Netanyahu and Likud Won by Taking Poorer Jewish Towns, West Bank Settlements

Support for Likud actually rose in the middle-class and peripheral towns compared to the last election, despite the social agenda pushed by the center-left camp.

Send in e-mailSend in e-mail
Send in e-mailSend in e-mail
Benjamin Netanyahu in Ashkelon on Election Day, March 17, 2015.
Benjamin Netanyahu in Ashkelon on Election Day, March 17, 2015.Credit: Reuters

Zionist Union got the highest number of votes in 28 of the country's 33 wealthiest towns, while Likud enjoyed a decisive majority among Jewish local authorities in the middle- to lower-middle-class range; in 64 of these 77 towns, Likud came in first.

The Central Bureau of Statistics divides Israeli communities into 10 deciles based on variables like per capita income, the number of new cars, the percentage of students, the ratio of residents to unemployment, and more.

Segmenting the voting by socioeconomic levels reveals a major and probably decisive difference between Likud and Zionist Union; the former got lots of votes in wealthier communities, but the latter did very well almost solely in those richer areas.

Zionist Union got its highest rate of support – 53 percent - in Kfar Shmaryahu, one of the three towns in the 10th and wealthiest decile. The rate of support for Zionist Union in the 33 towns in deciles 8 through 10 was 34.8 percent. The party came in first in 85 percent of these towns; the five exceptions were Alfei Menashe, Oranit and Mevasseret Zion, where the Likud came in first, and Elkana and Givat Shmuel, where Habayit Hayehudi ranked first.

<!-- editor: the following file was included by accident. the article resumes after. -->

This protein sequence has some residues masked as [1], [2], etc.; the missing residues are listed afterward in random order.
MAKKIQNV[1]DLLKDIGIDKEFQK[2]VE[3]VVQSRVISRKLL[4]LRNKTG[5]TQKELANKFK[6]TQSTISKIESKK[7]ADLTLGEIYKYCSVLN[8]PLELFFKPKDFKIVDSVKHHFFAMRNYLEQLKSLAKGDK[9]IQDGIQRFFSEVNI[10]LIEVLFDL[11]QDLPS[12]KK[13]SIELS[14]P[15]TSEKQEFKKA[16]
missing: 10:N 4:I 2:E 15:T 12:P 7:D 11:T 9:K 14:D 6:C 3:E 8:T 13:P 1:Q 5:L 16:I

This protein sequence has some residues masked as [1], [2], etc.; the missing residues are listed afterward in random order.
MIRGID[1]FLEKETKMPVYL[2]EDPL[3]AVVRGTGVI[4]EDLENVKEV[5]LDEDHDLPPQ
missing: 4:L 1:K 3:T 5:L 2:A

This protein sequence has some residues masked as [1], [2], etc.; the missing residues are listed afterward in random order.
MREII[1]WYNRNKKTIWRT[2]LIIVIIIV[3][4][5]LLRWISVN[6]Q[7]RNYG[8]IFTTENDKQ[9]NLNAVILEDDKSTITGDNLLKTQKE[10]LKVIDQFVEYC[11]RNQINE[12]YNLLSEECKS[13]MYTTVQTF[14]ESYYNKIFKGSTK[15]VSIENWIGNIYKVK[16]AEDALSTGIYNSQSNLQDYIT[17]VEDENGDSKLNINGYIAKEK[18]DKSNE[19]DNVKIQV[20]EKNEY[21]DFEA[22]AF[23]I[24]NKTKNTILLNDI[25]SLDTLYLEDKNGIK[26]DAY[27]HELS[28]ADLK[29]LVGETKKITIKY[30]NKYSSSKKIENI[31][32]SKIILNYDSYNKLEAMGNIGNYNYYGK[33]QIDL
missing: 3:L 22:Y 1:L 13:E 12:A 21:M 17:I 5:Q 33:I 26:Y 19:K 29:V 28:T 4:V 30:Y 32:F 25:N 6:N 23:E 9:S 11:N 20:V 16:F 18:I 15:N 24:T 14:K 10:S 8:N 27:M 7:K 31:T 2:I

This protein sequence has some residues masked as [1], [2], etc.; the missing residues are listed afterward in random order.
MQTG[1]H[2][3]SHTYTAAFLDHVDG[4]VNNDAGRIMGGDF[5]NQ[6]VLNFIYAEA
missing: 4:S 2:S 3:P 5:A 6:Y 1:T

In most of these 33 wealthier towns, the pattern was similar – Zionist Union first, Likud second and Yesh Atid third. Overall, Likud got 22.9 percent of the vote in these economically strong towns.

It was there that Yesh Atid lost a lot of its strength. In 2013, the party’s support in the top two deciles was 26.2 percent, with 24.4 percent in the 8th decile. But on Election Day the party got only 16.5 percent of the vote in deciles 9 and 10, and only 15.1 percent in the 8th decile.

The 7th decile is considered the most middle-class; it includes locales like Ramat Gan, Nes Ziona and Haifa. Here Zionist Union won seven of the 12 cities, while Likud took the other five. Moving further down the scale, however, the Likud took almost all of the towns considered middle- and lower-middle class, winning in 13 of the 15 cities in the 6th decile, 31 of 33 in the 5th decile, and 15 of 17 in the 4th decile. The towns not won by Likud in this range were generally won by Habayit Hayehudi.

Likud did not just win decisively in the West Bank, but also in the socioeconomic periphery within the Green Line, scoring decisive wins in places like Sderot (42.8 percent), Ashkelon (39.8 percent), Or Yehuda (40.5 percent), Ramle (39.8 percent), Tiberias (44.5 percent) and Kiryat Shmona (39.9 percent).

Support for Likud actually rose in the middle-class and peripheral towns compared to the last election, despite the social agenda pushed by the center-left camp and the fact that these voters didn’t benefit much, if at all, from the economic policies promulgated by Prime Minister Benjamin Netanyahu. It seems the messages Netanyahu broadcast in the days before the election made a greater impression than arguments about the cost of living and social gaps.

Comments